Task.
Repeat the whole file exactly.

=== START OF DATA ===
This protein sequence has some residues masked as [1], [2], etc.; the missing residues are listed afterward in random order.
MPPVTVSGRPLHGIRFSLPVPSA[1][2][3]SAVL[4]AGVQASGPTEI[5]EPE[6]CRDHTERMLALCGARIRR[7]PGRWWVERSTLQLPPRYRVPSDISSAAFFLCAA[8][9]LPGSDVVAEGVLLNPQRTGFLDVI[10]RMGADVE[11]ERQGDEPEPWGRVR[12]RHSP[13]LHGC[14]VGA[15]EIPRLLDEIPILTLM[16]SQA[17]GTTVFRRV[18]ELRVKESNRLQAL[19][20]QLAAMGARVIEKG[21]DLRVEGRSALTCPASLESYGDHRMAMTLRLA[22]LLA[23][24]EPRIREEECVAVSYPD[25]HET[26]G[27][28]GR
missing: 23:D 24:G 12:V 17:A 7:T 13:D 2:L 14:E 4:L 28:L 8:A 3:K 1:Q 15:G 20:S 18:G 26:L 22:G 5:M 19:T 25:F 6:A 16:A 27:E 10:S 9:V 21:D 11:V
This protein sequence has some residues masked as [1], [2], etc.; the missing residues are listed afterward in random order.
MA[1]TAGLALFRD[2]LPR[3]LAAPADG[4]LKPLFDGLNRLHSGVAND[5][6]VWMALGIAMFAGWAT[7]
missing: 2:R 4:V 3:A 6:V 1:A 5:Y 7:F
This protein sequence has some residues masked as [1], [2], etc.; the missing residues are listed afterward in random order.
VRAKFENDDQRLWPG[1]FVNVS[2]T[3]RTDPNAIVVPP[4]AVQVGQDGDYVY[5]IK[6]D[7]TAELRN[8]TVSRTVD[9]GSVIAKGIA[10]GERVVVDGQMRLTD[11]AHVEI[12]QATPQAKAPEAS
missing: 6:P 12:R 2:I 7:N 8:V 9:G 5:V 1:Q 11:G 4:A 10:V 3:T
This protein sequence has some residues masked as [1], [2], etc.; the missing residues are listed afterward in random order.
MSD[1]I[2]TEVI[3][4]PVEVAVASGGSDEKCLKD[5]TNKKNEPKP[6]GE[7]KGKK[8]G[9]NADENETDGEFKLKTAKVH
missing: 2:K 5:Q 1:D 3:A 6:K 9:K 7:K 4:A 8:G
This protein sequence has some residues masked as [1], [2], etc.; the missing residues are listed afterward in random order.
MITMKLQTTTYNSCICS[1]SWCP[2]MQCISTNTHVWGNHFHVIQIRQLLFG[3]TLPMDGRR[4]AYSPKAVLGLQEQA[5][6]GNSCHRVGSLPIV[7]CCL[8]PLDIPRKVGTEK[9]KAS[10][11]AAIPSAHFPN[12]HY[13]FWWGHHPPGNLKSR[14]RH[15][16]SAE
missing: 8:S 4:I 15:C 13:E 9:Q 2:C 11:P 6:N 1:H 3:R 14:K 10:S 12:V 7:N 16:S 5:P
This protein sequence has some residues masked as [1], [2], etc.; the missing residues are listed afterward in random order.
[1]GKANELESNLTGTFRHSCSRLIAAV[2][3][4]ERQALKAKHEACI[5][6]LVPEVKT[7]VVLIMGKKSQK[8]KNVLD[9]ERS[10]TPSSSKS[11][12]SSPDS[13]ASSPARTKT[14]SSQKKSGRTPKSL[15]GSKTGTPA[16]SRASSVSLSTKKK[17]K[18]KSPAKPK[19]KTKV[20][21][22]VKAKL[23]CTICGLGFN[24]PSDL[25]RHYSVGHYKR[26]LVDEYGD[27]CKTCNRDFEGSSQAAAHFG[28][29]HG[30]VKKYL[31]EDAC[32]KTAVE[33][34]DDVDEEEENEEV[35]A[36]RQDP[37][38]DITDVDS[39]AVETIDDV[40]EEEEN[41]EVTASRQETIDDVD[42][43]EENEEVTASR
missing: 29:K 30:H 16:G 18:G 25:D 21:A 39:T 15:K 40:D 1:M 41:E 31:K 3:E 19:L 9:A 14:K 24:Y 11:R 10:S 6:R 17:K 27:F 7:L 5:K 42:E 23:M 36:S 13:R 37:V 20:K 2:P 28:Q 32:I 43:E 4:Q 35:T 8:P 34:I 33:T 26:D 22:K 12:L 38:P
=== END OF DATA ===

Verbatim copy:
This protein sequence has some residues masked as [1], [2], etc.; the missing residues are listed afterward in random order.
MPPVTVSGRPLHGIRFSLPVPSA[1][2][3]SAVL[4]AGVQASGPTEI[5]EPE[6]CRDHTERMLALCGARIRR[7]PGRWWVERSTLQLPPRYRVPSDISSAAFFLCAA[8][9]LPGSDVVAEGVLLNPQRTGFLDVI[10]RMGADVE[11]ERQGDEPEPWGRVR[12]RHSP[13]LHGC[14]VGA[15]EIPRLLDEIPILTLM[16]SQA[17]GTTVFRRV[18]ELRVKESNRLQAL[19][20]QLAAMGARVIEKG[21]DLRVEGRSALTCPASLESYGDHRMAMTLRLA[22]LLA[23][24]EPRIREEECVAVSYPD[25]HET[26]G[27][28]GR
missing: 23:D 24:G 12:V 17:A 7:T 13:D 2:L 14:E 4:L 28:L 8:A 3:K 1:Q 15:G 20:S 18:G 26:L 22:G 5:M 19:T 25:F 6:A 16:A 27:E 10:S 9:V 21:D 11:V
This protein sequence has some residues masked as [1], [2], etc.; the missing residues are listed afterward in random order.
MA[1]TAGLALFRD[2]LPR[3]LAAPADG[4]LKPLFDGLNRLHSGVAND[5][6]VWMALGIAMFAGWAT[7]
missing: 2:R 4:V 3:A 6:V 1:A 5:Y 7:F
This protein sequence has some residues masked as [1], [2], etc.; the missing residues are listed afterward in random order.
VRAKFENDDQRLWPG[1]FVNVS[2]T[3]RTDPNAIVVPP[4]AVQVGQDGDYVY[5]IK[6]D[7]TAELRN[8]TVSRTVD[9]GSVIAKGIA[10]GERVVVDGQMRLTD[11]AHVEI[12]QATPQAKAPEAS
missing: 6:P 12:R 2:I 7:N 8:V 9:G 5:V 1:Q 11:G 4:A 10:V 3:T
This protein sequence has some residues masked as [1], [2], etc.; the missing residues are listed afterward in random order.
MSD[1]I[2]TEVI[3][4]PVEVAVASGGSDEKCLKD[5]TNKKNEPKP[6]GE[7]KGKK[8]G[9]NADENETDGEFKLKTAKVH
missing: 2:K 5:Q 1:D 3:A 6:K 9:K 7:K 4:A 8:G
This protein sequence has some residues masked as [1], [2], etc.; the missing residues are listed afterward in random order.
MITMKLQTTTYNSCICS[1]SWCP[2]MQCISTNTHVWGNHFHVIQIRQLLFG[3]TLPMDGRR[4]AYSPKAVLGLQEQA[5][6]GNSCHRVGSLPIV[7]CCL[8]PLDIPRKVGTEK[9]KAS[10][11]AAIPSAHFPN[12]HY[13]FWWGHHPPGNLKSR[14]RH[15][16]SAE
missing: 8:S 4:I 15:C 13:E 9:Q 2:C 11:P 6:N 1:H 3:R 14:K 10:S 12:V 7:N 16:S 5:P
This protein sequence has some residues masked as [1], [2], etc.; the missing residues are listed afterward in random order.
[1]GKANELESNLTGTFRHSCSRLIAAV[2][3][4]ERQALKAKHEACI[5][6]LVPEVKT[7]VVLIMGKKSQK[8]KNVLD[9]ERS[10]TPSSSKS[11][12]SSPDS[13]ASSPARTKT[14]SSQKKSGRTPKSL[15]GSKTGTPA[16]SRASSVSLSTKKK[17]K[18]KSPAKPK[19]KTKV[20][21][22]VKAKL[23]CTICGLGFN[24]PSDL[25]RHYSVGHYKR[26]LVDEYGD[27]CKTCNRDFEGSSQAAAHFG[28][29]HG[30]VKKYL[31]EDAC[32]KTAVE[33][34]DDVDEEEENEEV[35]A[36]RQDP[37][38]DITDVDS[39]AVETIDDV[40]EEEEN[41]EVTASRQETIDDVD[42][43]EENEEVTASR
missing: 29:K 30:H 16:G 18:G 25:D 21:A 39:T 15:K 40:D 1:M 41:E 31:K 3:E 19:L 9:A 14:K 24:Y 11:R 10:S 6:R 17:K 27:F 7:L 5:K 42:E 23:M 36:S 13:R 37:V 20:K 2:P 28:Q 32:I 43:E 4:Q 35:T 8:P 34:I 33:T 26:D 22:K 12:L 38:P